User Blogs

User Blogs

Discussions and Blogs

Jul 06
2012

How EMV Impacts International Travel

Posted by: Robert Siciliano in MyBlog

Tagged in: EMV

Robert Siciliano

In the United States, credit and debit cards rely on magnetic stripe technology. The magnetic stripe is the black, brown, gold, or silver band on the back of your credit or debit card. Tiny, iron-based magnetic particles in this band store your account number. When the card is swiped through a “reader,” the data stored on the magnetic stripe is accessed. Card readers and magnetic stripe technology are inexpensive,  readily available and  vulnerable to fraud.

The other, more secure type of credit card is called “EMV,” which stands for Europay, MasterCard, and Visa. According to the Smartcard Alliance, “EMV is an open-standard set of specifications for smart card payments and acceptance devices. EMV chip cards contain embedded microprocessors that provide strong transaction security features and other application capabilities not possible with traditional magnetic stripe cards.”

If you have plans to travel internationally this summer, you may have problems using your U.S. magnetic stripe card abroad, as many other countries, particularly in Europe, have made the EMV card the new standard.

The Smartcard Alliance explains: 

“U.S. travelers are reporting troubles using their magnetic stripe cards while traveling. Aite Group has estimated that 9.7 million U.S. cardholders experienced magnetic stripe card acceptance issues when they traveled internationally in 2008, costing banks $447 million in lost revenue. The most common areas where travelers may face issues are at unmanned kiosks for tickets, gasoline, tolls and/or parking, and in rural areas where shop owners do not know how to accept magnetic stripe cards.”

To avoid payment problems, follow these steps:

  • Ask your bank if they offer an EMV card. Most major banks do, including Bank of America, Chase, Citibank, U.S. Bank, and Wells Fargo.
  • Pay in cash.
  • Don’t expect your debit cards to work at payment terminals. Yes, your debit card requires a PIN, but that doesn’t make it an EMV card. You should be able to use your debit card to get cash from ATMs.
  • Inform your bank you will be traveling, otherwise they may flag your card for fraud.
  • Visit GetFluentC.com to share your story and learn more.

Robert Siciliano, personal security expert contributor to Just Ask Gemalto.

Trackback(0)
Comments (0)add comment

Write comment

busy

Subscribe via Email

 Your Email:

Tag Cloud

2012 abduction Aberdeen Group alarm alarms Android Apple Apps ATM Skimming Audit Bank Fraud Banking Security BillGuard BlackBerry botnet BPM breaches BS 25999 burglar burglary Business Continuity BYOD change management cheating children pictures Cloud Cloud Security Cobit collaboration Compliance computer failure Consumer IT Tips contactless credit card credit card breaches Credit Card Fraud credit cards credit fraud Cross-Device Security Cyber gangs cyber monday Cyber Security cyberbullying cybercrime cybercriminal cybercriminals cybersecurity cyberwise data Data Backup Data Breaches data security Data Storage DDOS Device Reputation digital devices Digital Forensics digital life Digital Security digitally secure Disaster Recovery DNS download DPI driver's license dumps E-Commerce eBanking Electronic Discovery Electronic ESI electronic passport EMV Endpoint Security entity theft Epsilon ERM ESI Ethics Events Facebook FCC FCPA FDIC Federal Government FFIEC Financial Crisis firewall FourSquare Fraud gaming Gartner Geo-tagging gold farming Governance GPS grc GRC evaluation GRC Marketplace GRC technology readiness GRChange Green IT grey charges guard dogs Hackers Hackproof Hacktivism holidays home invasion home security Hotspot HP IAM iCloud id ID Theft Identity theft Information Management Information Security Information Supply Insider Threat Internal Audit Internal Controls internet safety iOS app iovation IP address iphone iPhone security ISACA ISO 27000 ISO 27001 ISO 31000 IT Alignment it compliance it governance IT GRC Forum Events it risk management IT Security IT Service Management ITIL jailbreaking Jobs keylogger laptop security Litigation Malware marathon mCommerce Member Discount Mobile Mobile Apps Mobile Banking mobile device Mobile Device Management Mobile Devices Mobile payment mobile phone mobile security Mobile Wallet mSecurity Multi-Regulatory Compliance multifactor authentication myblog Network Security New Years NFC NFC app Online Backup Online Banking online dating online gaming online identity online privacy online safety Online Security online shopping Operational Management OSHA Outsourcing P2P Security Panel Partner Offers passport passwords PCI Performance Management personal data personal device Personal Security pheasting phishing Policy predator Privacy Prize Draw QR Codes ransomeware ransomware Regulation E remote access resume fraud Risk Assessment Risk Management RSA Rules safety tips scam scammer scammers Scams scareware Seasonal Security security apps security tips sext Shopping shredding skimming Skimming Fraud small business smartphone smartphones smishing Social Media social network Social Security SOX spammers spokesman Spyware SSDs Standards strangers Strategy tablets tax scams Tech tech support technology Threat Management Tokenization TQM Twitter typosquatting Virus VPN wallet web Webcast Q&A Wi-Fi WIFI WiFi password wireless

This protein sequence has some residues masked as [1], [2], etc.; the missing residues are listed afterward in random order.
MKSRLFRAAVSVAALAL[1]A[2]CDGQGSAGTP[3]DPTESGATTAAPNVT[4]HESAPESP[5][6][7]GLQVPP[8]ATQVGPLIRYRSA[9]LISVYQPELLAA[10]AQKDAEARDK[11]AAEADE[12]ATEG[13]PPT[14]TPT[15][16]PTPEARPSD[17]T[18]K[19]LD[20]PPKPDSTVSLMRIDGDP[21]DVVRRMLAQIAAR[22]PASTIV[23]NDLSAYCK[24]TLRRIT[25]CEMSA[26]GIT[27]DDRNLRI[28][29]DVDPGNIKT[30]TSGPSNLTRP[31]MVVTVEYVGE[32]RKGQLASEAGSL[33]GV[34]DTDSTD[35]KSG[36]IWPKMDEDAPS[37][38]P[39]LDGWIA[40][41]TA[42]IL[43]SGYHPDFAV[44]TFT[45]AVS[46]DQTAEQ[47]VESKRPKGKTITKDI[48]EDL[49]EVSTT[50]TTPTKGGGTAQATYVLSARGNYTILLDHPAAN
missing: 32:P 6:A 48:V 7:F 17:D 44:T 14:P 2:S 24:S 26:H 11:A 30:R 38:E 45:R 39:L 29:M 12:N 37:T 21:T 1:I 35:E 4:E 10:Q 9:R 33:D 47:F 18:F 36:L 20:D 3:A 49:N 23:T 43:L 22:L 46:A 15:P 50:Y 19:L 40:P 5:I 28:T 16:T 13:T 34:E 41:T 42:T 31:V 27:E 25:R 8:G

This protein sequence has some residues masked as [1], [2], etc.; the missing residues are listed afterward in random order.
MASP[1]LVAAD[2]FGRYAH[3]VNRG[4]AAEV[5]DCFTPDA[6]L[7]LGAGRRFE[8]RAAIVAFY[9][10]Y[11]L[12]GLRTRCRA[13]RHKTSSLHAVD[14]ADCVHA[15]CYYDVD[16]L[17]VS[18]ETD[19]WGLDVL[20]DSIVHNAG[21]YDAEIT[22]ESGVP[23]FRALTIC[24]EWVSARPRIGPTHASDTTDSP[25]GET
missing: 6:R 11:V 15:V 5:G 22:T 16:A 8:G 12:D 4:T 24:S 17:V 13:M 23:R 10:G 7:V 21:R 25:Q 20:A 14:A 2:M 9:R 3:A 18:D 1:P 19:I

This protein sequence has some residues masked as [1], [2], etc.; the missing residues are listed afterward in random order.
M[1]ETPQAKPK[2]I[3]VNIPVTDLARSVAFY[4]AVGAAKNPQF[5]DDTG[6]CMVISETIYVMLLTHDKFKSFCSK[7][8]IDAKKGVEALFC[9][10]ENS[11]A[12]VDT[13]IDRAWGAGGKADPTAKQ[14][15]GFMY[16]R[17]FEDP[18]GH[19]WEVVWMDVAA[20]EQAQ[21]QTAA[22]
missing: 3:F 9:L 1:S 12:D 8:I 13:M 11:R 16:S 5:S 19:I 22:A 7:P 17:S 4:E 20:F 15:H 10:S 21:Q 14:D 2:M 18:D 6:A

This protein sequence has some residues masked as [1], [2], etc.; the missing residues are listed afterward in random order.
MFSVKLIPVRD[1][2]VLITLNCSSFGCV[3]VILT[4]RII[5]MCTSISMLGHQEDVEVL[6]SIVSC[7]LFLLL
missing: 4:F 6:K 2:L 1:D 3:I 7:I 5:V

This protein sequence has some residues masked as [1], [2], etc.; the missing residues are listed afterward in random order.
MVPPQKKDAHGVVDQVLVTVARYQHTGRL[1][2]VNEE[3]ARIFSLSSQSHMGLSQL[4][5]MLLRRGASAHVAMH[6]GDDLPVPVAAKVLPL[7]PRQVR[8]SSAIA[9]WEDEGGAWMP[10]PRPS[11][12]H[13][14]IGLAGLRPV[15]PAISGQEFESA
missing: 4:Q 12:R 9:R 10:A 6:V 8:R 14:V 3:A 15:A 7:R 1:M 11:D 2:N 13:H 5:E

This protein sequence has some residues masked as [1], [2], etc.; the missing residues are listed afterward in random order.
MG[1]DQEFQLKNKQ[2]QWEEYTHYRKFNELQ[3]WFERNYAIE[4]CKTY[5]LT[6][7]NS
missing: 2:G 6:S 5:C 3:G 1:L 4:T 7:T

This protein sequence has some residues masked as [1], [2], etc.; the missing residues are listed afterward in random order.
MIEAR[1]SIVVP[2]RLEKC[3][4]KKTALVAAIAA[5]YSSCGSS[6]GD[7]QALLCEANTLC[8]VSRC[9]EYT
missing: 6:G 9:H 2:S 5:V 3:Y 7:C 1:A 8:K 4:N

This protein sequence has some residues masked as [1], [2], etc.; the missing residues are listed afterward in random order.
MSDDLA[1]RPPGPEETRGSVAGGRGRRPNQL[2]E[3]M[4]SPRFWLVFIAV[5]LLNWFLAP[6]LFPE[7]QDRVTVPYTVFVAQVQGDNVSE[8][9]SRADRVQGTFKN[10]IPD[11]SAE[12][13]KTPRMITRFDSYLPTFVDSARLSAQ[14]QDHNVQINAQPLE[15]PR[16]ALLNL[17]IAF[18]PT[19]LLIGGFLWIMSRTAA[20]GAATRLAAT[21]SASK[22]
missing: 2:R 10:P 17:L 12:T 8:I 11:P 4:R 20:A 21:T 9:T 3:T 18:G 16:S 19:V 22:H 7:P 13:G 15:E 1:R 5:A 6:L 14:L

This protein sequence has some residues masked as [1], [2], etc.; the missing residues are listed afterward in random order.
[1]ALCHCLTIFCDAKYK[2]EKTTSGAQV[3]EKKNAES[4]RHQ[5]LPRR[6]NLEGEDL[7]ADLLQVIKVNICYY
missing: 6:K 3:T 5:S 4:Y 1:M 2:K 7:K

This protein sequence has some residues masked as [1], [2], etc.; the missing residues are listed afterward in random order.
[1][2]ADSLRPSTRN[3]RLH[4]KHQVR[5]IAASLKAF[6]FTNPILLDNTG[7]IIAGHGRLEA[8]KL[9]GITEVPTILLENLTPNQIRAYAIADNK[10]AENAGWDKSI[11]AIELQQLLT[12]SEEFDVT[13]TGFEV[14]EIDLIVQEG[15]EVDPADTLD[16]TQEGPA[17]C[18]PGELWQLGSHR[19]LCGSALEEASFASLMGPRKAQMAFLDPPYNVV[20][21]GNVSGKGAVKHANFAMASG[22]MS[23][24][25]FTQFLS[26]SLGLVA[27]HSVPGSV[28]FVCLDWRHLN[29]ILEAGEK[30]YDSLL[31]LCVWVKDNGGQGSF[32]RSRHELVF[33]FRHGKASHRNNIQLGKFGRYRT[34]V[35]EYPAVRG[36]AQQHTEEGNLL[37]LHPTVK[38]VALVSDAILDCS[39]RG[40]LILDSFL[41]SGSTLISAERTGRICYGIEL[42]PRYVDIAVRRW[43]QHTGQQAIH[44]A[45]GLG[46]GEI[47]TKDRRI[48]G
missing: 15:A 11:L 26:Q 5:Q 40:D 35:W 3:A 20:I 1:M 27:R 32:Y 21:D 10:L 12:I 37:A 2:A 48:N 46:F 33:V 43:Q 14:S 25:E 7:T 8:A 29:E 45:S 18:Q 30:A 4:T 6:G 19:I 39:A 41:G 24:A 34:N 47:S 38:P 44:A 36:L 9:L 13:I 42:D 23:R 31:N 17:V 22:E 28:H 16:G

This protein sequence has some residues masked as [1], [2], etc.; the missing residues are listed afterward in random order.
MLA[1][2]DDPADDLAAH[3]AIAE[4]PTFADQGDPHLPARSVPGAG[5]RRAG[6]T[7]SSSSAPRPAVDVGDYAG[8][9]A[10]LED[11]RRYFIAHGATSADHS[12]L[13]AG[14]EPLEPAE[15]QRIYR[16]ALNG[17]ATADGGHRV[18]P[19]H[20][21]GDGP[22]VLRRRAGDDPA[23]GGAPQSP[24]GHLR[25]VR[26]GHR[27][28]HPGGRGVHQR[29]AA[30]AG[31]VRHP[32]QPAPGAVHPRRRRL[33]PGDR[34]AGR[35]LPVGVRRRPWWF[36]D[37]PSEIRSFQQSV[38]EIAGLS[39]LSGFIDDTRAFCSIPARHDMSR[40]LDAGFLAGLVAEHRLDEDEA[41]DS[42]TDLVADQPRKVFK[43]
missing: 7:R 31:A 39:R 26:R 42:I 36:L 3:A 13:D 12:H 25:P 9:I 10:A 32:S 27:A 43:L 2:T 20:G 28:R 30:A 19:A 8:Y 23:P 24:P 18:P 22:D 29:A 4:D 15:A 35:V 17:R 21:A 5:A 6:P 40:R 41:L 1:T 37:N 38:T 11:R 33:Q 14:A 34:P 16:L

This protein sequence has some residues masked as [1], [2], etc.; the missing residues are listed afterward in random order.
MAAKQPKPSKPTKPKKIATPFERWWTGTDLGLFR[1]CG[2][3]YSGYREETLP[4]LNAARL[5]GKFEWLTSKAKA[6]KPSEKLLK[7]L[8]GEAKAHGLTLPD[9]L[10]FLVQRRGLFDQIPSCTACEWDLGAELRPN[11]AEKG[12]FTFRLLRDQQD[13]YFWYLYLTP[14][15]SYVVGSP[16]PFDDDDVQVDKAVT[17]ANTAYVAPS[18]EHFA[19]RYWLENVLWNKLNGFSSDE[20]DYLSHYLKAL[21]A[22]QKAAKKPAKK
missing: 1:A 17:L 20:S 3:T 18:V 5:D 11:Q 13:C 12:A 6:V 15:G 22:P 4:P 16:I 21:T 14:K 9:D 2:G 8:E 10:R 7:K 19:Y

Banner